Trista Selous is Associate Research Fellow at Roehampton Institute, London.
This year marks the one hundredth anniversary of the publication of Freud’s essay ‘On Narcissism’ – one hundred years in which the concept of narcissism has been a central focus for successive generations of psychoanalysts. Narcissism and Infant Development As the psychoanalyst and writer Karen Horney was at pains to stress, it is not narcissistic for a person to value a quality in himself which he actually possesses, or to want to be admired and valued by others.
It weighs reality against the demands of the psyche, and acts as the locus of judgement, rationality and control. According to Freud, the child compensates for the loss of omnipotence that comes with the realisation of external reality by internalising aspects of the mother within its own psyche.
This internalisation compensates for the loss in reality and provides a sense of comfort and safety.
The ego is the part of the psyche that we most readily relate to as the self.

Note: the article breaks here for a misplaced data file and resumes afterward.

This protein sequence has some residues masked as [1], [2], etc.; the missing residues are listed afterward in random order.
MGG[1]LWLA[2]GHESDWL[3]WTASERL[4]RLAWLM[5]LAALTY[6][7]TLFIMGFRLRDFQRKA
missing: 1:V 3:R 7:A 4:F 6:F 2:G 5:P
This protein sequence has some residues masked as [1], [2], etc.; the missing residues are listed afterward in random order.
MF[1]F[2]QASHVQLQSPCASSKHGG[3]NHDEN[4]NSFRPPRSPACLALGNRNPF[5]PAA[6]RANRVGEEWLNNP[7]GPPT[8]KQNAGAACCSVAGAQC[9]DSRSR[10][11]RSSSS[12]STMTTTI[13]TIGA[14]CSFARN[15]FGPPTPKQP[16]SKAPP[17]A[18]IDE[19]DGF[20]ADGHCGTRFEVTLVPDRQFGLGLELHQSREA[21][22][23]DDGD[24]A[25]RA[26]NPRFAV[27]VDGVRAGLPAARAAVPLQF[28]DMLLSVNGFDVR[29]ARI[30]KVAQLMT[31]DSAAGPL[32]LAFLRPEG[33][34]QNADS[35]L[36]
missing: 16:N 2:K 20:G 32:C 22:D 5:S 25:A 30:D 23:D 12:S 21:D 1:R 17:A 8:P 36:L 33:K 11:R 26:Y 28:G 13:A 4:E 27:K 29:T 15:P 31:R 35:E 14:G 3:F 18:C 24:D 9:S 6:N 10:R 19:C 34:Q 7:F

Freud described the ego as the part of the personality that enables the individual to delay immediate gratification.Physical discomfort from soiled nappies is magically dispelled when the infant cries out for this to happen.In these earliest days of development, the infant’s primitive mind is unable to distinguish between itself and the outside world.256 pages, 7 ills, bibliog., index ISBN 978-1-57181-761-7 25% OFF!0.00/£85.00 .00/£63.75 Hb Published (January 2001)ISBN 978-1-57181-416-6 25% OFF!Psychoanalysts refer to this crucial period of development as the beginning of object relations.The term object relations may appear contrived, but it accurately describes the fact that the infants first relations are not only to people outside herself, but also to fragmented parts of her own developing mind.Even when the mother is physically absent, she is now there in the child’s mind. It plays the role of the ever present mother, guarding over the thoughts and behaviour of the child, and crucially, comes to act as the source of conscience and guilt.In the infant’s primitive mind, two other psychic parts are also present that are less well known in popular discussion – the ego ideal and the narcissistic self.The myth of Narcissus is a warning of the dire consequences that result from the failure to embrace a strong sense of the self – Narcissus after all never recognised the handsome reflection as being his own.The characteristics of narcissistic personality disorder are well known: a grandiose sense of self-importance or uniqueness; exhibitionistic need for constant attention and admiration; a lack of empathy and inability to recognise how others feel; disregard for the personal integrity and rights of others; and relationships marked by a sense of entitlement and the exploitation of others.